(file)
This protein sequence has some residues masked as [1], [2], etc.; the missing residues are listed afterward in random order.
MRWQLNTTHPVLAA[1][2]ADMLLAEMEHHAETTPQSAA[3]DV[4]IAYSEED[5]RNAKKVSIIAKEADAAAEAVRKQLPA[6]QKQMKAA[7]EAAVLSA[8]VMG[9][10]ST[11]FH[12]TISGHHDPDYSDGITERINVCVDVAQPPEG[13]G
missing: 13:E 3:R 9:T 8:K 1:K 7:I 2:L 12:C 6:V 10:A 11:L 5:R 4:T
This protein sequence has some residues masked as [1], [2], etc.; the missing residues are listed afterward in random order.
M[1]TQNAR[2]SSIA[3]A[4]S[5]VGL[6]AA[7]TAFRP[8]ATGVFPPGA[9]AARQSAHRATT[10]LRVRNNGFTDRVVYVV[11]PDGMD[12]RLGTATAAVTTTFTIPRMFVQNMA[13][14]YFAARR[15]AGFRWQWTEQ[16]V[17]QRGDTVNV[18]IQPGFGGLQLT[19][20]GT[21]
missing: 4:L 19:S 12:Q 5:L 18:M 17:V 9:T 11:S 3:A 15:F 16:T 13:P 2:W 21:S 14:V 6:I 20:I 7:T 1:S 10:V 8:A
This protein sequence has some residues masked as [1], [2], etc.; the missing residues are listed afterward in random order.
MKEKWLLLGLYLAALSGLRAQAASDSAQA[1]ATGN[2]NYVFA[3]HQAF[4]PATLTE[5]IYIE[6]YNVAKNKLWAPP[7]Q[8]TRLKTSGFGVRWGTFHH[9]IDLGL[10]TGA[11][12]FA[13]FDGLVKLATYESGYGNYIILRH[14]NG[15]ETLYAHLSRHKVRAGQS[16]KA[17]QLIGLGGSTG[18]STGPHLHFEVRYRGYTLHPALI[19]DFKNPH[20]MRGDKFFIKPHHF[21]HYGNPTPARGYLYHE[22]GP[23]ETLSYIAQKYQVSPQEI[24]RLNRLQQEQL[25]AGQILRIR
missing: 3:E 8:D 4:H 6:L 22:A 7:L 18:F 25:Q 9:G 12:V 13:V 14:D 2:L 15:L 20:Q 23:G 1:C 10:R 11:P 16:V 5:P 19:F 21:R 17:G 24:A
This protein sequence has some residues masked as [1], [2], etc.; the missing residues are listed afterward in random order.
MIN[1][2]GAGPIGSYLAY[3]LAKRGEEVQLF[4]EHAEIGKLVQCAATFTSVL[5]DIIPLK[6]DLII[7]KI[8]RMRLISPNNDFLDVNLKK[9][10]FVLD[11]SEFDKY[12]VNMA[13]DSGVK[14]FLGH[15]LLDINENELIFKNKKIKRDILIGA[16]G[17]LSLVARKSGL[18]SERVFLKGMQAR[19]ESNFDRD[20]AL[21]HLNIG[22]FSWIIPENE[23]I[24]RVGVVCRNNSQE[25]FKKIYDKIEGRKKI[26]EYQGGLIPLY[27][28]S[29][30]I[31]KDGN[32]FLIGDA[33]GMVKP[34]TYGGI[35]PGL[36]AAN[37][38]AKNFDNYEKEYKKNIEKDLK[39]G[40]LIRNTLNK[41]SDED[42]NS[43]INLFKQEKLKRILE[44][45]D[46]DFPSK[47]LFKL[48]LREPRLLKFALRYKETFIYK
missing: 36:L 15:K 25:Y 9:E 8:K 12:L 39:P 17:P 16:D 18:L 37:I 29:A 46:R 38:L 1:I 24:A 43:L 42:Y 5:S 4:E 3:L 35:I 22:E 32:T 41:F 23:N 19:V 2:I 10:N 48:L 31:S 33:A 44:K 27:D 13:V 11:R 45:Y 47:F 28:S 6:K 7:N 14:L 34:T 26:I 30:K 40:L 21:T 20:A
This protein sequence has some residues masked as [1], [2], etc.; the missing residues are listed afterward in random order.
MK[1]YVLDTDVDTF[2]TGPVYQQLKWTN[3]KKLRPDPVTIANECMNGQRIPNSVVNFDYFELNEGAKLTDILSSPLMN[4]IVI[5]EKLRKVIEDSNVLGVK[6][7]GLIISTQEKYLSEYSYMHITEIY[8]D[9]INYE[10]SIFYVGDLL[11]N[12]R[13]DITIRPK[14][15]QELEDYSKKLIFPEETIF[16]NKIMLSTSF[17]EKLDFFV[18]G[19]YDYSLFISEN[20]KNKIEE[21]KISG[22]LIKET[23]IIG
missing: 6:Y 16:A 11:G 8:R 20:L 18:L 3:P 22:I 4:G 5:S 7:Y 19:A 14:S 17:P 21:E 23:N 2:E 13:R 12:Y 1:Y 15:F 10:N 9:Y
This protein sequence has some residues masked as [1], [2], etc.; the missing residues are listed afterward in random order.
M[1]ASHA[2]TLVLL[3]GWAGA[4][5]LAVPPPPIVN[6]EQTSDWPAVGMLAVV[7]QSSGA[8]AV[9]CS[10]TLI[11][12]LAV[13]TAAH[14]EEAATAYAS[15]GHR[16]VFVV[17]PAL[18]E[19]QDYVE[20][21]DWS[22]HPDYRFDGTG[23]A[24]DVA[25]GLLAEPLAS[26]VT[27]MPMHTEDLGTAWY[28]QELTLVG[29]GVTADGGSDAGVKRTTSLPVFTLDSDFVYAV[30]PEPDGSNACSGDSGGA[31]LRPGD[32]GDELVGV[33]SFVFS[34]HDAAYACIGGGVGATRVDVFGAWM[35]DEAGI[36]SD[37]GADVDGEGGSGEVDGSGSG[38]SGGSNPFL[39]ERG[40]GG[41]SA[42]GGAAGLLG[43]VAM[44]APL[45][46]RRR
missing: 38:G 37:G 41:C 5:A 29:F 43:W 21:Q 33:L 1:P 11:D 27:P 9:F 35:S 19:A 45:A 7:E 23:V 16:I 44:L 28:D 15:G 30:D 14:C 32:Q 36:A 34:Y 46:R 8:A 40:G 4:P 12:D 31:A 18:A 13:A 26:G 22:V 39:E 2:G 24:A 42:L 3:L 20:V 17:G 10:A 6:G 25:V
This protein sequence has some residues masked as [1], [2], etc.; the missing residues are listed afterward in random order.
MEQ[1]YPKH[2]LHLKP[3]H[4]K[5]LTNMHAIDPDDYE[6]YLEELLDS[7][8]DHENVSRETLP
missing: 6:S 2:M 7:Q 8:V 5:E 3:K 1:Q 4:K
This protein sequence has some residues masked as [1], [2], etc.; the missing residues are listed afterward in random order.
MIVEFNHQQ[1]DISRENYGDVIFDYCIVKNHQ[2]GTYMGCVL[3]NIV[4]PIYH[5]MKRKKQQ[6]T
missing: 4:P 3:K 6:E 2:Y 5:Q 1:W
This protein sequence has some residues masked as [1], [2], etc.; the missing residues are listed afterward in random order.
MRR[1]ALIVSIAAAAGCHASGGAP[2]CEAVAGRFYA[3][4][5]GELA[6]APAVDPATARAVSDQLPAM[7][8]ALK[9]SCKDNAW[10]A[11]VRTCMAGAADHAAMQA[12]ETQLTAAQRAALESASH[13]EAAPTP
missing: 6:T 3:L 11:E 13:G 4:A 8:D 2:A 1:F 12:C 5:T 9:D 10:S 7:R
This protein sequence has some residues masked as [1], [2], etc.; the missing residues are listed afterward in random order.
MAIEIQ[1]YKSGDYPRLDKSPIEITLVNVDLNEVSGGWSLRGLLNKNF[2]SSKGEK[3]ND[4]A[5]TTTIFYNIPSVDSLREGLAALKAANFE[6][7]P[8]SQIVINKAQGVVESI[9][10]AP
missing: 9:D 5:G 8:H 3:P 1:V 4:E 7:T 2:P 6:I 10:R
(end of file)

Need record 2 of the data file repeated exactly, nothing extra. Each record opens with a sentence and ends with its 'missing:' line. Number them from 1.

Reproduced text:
This protein sequence has some residues masked as [1], [2], etc.; the missing residues are listed afterward in random order.
M[1]TQNAR[2]SSIA[3]A[4]S[5]VGL[6]AA[7]TAFRP[8]ATGVFPPGA[9]AARQSAHRATT[10]LRVRNNGFTDRVVYVV[11]PDGMD[12]RLGTATAAVTTTFTIPRMFVQNMA[13][14]YFAARR[15]AGFRWQWTEQ[16]V[17]QRGDTVNV[18]IQPGFGGLQLT[19][20]GT[21]
missing: 4:L 19:S 12:Q 5:L 18:M 17:V 9:T 11:S 3:A 15:F 16:T 13:P 2:W 21:S 14:V 6:I 20:I 7:T 1:S 10:V 8:A